Eric (Sam Rockwell) is out of a job, and Amy (Rosemary De Witt) is a stay-at-home writer who spends more time looking after the children than actually writing.
The first is that television is a negative influence on children, and a portal of evil. It is located in the house (often at the hearth), and therefore brings evil right into the heart of the family.
Because of the corruption and lack of oversight in the economy of the 1980s, Mr. Freeling’s avaricious boss is free to commit a horribly immoral (but profitable!) act: moving the headstones at a local cemetery, without moving the bodies underneath them.
This idea of irresponsible laissez-faire economics creating blow-back is punctuated in the film by a composition in which Steve Freeling is seen reading a copy of a Ronald Reagan Biography: Reagan: The Man, The President.
The family also learns that the former owner was a “techno-phile” and that he wired the entire house for universal wi-fi access. I-Pads, I-Phones and flat screen TVs now take the place of the original’s portal of evil.
The idea here could be that with the development of wi-fi and personal devices, the evil of the TV is now spread to every corner of the house, not just the living room, or the upstairs TV.
Now evil can access you and your children anywhere and at anytime.
The family moves into a foreclosure in the years after the 2008 Recession. Mom and Dad both are unemployed, and money is tight. When we are doing poorly in terms of money, we sometimes cut corners, we sometimes make bad choices...and then have to live with those choices. We put off health care expenses. We accumulate credit card debt. We delay a visit from the plumber, or an electrician.
Again there's ample material here to build a sub-textual case about the economy, and attempt to tie it in with the spectral outbreak.
But after this scene (which follows one in which Eric learns, embarrassingly, that two family credit cards are over the limit…), absolutely nothing comes of the economy sub-text, or -- crushingly -- the technological one either.
A malevolent tree grabs the boy on a stormy night. The little girl gets sucked into the closet. Paranormal investigators come in and quantify the spirits as poltergeists; ones angry about the head-stone incident. Then an eccentric medium is called in to clean the house. The girl is rescued after an instance of bi-location, and then the spirits strike one more time.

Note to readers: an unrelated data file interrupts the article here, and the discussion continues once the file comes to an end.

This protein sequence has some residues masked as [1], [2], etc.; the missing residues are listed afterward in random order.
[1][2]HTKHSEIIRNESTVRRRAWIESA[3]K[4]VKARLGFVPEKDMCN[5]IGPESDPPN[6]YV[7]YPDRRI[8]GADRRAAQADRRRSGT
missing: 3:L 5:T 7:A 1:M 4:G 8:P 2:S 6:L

Well, we get the recycled family, the recycled house, the recycled medium (now a man), and the recycled paranormal investigators. Nothing to new to see there.
The original movie didn’t follow Mrs. Freeling’s journey to the spectral realm, but the remake does. The Other Side here doesn’t resemble an astral plane at all, oddly, but rather an organic one, where rotting corpses are piled upon each other, stretching out and trying to grab any one they can get.
Kyle Catlett gives the best performance in the film, too. Whatever good qualities this Poltergeist possesses owe mostly to his efforts.
So make no mistake: this is the slap-jack, cliff-notes version of the story, one with no time or patience for mood, nuance, under-score or character-building. All the stuff that makes the original Poltergeist something special -- like the funeral for Carol Ann’s bird, or Dr. Lesh’s explanation of death -- is omitted here. Presumably so the theater can pack in an extra showing a day.
In fact, the presence of the clowns make no sense here. A whole car's worth of clowns is discovered in a crawl-space outside Griffin's room. Eric quips that people "collect" weird things, and that's the only explanation we get.
That's true, Eric.
But if you go to the trouble to collect weird things -- like all these old fashioned clowns (some made of very expensive porcelain, apparently) -- you likely aren't going to leave them behind when you move.
Especially if you have money problems. You'll either take them with you, or sell them on E-Bay in a bid for quick cash. The Great Recession Economy is also the E-Bay Economy. Sometimes E-Bay or Craigslist money are all that gets people through the gaps between pay checks these days.
But this remake HAS to have clowns in it, right? At the very least so you can plaster one on the poster...
The two ideas of the original film, as I’ve laid out here, involve the integration of technology into our home, and the way that families respond to shifts in economic policies. Those are ideas with huge relevance and importance today, in 2015.
Oddly, the remake doesn’t even seem to have the resources behind it that the original did. Here, for example, the house doesn’t fold up on itself in the finale.
And here, only one corpse bursts up out of the yard, instead of the virtual mob we get in the original, in the pool, in the house and in the yard.
Here, we don’t get the visual manifestations of the ghosts/demons, either, or the wall-climbing scene.
Spectacle-wise -- the one area you expect a horror film made in 2015 to improve on the 1982 original -- this film is a total downgrade. It's cut rate not just in terms of ideas, but in terms of special effects too.
Here, the Bowens do the same thing…but with a new house.
Out of your car? Gimme a break.
Again, I don’t hate remakes as a rule.